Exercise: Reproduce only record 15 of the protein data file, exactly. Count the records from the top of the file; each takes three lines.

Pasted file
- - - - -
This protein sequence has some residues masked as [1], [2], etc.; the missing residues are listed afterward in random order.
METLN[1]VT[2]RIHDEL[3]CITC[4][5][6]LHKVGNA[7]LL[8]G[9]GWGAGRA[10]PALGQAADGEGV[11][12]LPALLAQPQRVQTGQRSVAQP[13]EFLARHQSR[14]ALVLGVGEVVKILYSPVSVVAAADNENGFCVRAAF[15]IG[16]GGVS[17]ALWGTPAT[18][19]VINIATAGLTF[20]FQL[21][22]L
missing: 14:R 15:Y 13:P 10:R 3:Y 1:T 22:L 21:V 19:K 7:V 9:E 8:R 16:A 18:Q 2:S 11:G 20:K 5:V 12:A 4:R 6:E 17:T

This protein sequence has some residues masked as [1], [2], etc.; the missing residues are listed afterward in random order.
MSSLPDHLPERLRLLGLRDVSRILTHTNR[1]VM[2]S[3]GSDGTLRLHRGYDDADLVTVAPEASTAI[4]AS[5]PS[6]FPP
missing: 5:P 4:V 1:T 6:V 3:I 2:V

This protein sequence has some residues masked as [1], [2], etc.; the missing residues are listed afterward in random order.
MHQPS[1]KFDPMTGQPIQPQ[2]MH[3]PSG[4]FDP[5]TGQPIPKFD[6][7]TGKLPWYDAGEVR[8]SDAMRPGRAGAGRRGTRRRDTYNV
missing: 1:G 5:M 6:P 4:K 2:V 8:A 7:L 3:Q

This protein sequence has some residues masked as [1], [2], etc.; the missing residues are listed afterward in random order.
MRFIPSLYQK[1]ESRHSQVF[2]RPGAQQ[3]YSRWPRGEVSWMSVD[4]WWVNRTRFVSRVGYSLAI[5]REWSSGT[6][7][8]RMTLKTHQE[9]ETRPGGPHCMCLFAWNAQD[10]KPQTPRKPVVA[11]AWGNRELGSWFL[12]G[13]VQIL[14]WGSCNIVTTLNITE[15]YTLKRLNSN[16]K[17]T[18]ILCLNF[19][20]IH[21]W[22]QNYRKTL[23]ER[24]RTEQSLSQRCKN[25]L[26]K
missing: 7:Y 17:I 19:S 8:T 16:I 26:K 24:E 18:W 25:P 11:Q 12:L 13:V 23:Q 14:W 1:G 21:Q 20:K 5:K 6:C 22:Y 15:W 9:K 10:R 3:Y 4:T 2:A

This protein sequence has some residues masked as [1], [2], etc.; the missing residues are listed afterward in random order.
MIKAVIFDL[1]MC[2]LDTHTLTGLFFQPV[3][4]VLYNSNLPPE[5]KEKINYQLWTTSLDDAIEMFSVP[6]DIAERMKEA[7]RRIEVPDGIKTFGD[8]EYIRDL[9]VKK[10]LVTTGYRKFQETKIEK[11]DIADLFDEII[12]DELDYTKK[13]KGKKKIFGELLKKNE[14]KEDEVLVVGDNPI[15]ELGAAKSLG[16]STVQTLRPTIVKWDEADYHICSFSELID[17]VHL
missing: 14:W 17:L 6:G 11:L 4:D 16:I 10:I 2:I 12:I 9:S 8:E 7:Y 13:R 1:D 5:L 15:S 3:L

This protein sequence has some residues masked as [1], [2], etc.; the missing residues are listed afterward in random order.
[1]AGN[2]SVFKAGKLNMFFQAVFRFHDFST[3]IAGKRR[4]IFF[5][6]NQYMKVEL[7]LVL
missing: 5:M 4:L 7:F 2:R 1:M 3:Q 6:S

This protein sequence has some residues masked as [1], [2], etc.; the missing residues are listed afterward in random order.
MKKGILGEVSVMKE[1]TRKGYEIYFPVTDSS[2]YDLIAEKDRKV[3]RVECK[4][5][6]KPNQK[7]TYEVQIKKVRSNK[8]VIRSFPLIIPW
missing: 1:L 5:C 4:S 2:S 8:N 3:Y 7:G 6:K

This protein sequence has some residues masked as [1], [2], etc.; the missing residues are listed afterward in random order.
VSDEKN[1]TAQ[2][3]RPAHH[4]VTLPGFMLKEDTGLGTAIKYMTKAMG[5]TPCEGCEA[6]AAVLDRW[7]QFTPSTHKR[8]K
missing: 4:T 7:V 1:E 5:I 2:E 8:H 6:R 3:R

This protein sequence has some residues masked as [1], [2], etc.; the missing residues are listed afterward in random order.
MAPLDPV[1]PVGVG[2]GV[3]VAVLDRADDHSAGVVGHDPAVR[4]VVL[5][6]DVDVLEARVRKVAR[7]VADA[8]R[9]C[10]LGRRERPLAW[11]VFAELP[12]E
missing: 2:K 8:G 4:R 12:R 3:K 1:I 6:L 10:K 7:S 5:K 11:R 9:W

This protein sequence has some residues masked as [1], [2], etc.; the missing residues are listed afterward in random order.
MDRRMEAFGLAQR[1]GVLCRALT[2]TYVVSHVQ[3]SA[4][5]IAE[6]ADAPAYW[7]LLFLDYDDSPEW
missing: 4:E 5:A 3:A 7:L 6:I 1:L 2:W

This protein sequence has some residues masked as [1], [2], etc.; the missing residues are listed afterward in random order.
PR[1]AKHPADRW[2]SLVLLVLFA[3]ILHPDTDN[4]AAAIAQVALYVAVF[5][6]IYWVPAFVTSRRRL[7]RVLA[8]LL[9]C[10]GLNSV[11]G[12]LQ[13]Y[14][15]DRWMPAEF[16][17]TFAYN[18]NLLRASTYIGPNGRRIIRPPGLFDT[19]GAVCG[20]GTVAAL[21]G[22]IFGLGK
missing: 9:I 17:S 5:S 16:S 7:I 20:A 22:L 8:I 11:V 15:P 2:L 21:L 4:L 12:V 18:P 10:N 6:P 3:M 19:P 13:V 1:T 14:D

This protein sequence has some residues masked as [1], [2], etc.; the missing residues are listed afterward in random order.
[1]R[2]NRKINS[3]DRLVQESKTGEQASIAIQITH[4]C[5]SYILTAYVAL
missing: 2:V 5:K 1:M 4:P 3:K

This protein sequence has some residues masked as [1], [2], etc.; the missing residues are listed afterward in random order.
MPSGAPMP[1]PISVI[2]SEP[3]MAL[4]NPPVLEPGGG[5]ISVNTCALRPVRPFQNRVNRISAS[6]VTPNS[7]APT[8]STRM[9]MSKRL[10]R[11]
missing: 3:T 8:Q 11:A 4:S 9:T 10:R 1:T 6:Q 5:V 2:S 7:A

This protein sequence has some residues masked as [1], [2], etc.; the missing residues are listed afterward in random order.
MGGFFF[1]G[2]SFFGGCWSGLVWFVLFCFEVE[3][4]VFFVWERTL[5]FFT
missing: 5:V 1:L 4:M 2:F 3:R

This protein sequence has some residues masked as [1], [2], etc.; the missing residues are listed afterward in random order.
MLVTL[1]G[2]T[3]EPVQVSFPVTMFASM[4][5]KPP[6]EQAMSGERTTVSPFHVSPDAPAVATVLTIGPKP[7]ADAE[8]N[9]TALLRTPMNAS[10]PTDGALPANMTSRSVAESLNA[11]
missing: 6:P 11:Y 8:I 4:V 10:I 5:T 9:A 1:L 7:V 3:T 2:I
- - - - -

This protein sequence has some residues masked as [1], [2], etc.; the missing residues are listed afterward in random order.
MLVTL[1]G[2]T[3]EPVQVSFPVTMFASM[4][5]KPP[6]EQAMSGERTTVSPFHVSPDAPAVATVLTIGPKP[7]ADAE[8]N[9]TALLRTPMNAS[10]PTDGALPANMTSRSVAESLNA[11]
missing: 6:P 11:Y 8:I 4:V 10:I 5:T 9:A 1:L 7:V 3:T 2:I